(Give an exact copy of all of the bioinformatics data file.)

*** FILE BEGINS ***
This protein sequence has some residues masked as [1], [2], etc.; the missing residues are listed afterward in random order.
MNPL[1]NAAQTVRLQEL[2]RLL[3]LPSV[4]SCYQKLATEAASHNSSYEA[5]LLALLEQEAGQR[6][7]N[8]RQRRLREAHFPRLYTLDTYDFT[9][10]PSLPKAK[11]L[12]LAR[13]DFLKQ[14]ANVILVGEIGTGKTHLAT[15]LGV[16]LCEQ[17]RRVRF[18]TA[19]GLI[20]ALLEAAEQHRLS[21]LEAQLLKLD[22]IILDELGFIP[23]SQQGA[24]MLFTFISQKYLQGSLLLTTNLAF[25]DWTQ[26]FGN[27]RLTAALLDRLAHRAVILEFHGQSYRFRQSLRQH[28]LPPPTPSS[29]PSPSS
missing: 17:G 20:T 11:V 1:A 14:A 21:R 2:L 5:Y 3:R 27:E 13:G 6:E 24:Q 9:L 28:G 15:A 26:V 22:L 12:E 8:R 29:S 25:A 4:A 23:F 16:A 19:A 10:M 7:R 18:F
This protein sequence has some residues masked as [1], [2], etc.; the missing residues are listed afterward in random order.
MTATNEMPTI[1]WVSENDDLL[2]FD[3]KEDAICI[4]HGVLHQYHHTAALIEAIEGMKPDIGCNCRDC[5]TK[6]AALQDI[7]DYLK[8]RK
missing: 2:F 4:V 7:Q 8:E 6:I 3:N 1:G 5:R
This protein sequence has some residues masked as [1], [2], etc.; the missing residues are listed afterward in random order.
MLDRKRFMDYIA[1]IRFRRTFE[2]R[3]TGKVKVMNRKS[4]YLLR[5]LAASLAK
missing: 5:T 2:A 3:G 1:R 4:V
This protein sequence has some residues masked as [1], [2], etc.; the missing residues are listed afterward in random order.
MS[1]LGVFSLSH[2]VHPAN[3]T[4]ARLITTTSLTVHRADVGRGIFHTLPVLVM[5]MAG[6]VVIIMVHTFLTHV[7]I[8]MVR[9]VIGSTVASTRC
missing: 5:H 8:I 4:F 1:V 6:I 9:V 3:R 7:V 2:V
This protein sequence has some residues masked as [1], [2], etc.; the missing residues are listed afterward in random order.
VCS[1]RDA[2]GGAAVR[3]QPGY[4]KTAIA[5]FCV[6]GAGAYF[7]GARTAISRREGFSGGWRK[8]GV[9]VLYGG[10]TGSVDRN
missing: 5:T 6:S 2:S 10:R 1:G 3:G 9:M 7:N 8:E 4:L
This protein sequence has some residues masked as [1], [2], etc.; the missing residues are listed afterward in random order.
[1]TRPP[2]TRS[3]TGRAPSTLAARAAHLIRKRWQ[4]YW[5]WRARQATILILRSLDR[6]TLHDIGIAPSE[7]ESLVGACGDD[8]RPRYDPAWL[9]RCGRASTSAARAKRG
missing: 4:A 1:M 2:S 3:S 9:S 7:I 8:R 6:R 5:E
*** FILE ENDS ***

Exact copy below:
This protein sequence has some residues masked as [1], [2], etc.; the missing residues are listed afterward in random order.
MNPL[1]NAAQTVRLQEL[2]RLL[3]LPSV[4]SCYQKLATEAASHNSSYEA[5]LLALLEQEAGQR[6][7]N[8]RQRRLREAHFPRLYTLDTYDFT[9][10]PSLPKAK[11]L[12]LAR[13]DFLKQ[14]ANVILVGEIGTGKTHLAT[15]LGV[16]LCEQ[17]RRVRF[18]TA[19]GLI[20]ALLEAAEQHRLS[21]LEAQLLKLD[22]IILDELGFIP[23]SQQGA[24]MLFTFISQKYLQGSLLLTTNLAF[25]DWTQ[26]FGN[27]RLTAALLDRLAHRAVILEFHGQSYRFRQSLRQH[28]LPPPTPSS[29]PSPSS
missing: 17:G 20:T 11:V 1:A 14:A 21:R 2:L 5:Y 3:R 27:E 13:G 6:E 24:Q 9:L 28:G 15:A 26:V 22:L 12:E 8:R 29:S 25:A 4:A 23:F 16:A 19:A 10:M 7:R 18:F
This protein sequence has some residues masked as [1], [2], etc.; the missing residues are listed afterward in random order.
MTATNEMPTI[1]WVSENDDLL[2]FD[3]KEDAICI[4]HGVLHQYHHTAALIEAIEGMKPDIGCNCRDC[5]TK[6]AALQDI[7]DYLK[8]RK
missing: 2:F 4:V 7:Q 8:E 6:I 3:N 1:G 5:R
This protein sequence has some residues masked as [1], [2], etc.; the missing residues are listed afterward in random order.
MLDRKRFMDYIA[1]IRFRRTFE[2]R[3]TGKVKVMNRKS[4]YLLR[5]LAASLAK
missing: 5:T 2:A 3:G 1:R 4:V
This protein sequence has some residues masked as [1], [2], etc.; the missing residues are listed afterward in random order.
MS[1]LGVFSLSH[2]VHPAN[3]T[4]ARLITTTSLTVHRADVGRGIFHTLPVLVM[5]MAG[6]VVIIMVHTFLTHV[7]I[8]MVR[9]VIGSTVASTRC
missing: 5:H 8:I 4:F 1:V 6:I 9:V 3:R 7:V 2:V
This protein sequence has some residues masked as [1], [2], etc.; the missing residues are listed afterward in random order.
VCS[1]RDA[2]GGAAVR[3]QPGY[4]KTAIA[5]FCV[6]GAGAYF[7]GARTAISRREGFSGGWRK[8]GV[9]VLYGG[10]TGSVDRN
missing: 5:T 6:S 2:S 10:R 1:G 3:G 9:M 7:N 8:E 4:L
This protein sequence has some residues masked as [1], [2], etc.; the missing residues are listed afterward in random order.
[1]TRPP[2]TRS[3]TGRAPSTLAARAAHLIRKRWQ[4]YW[5]WRARQATILILRSLDR[6]TLHDIGIAPSE[7]ESLVGACGDD[8]RPRYDPAWL[9]RCGRASTSAARAKRG
missing: 4:A 1:M 2:S 3:S 9:S 7:I 8:R 6:R 5:E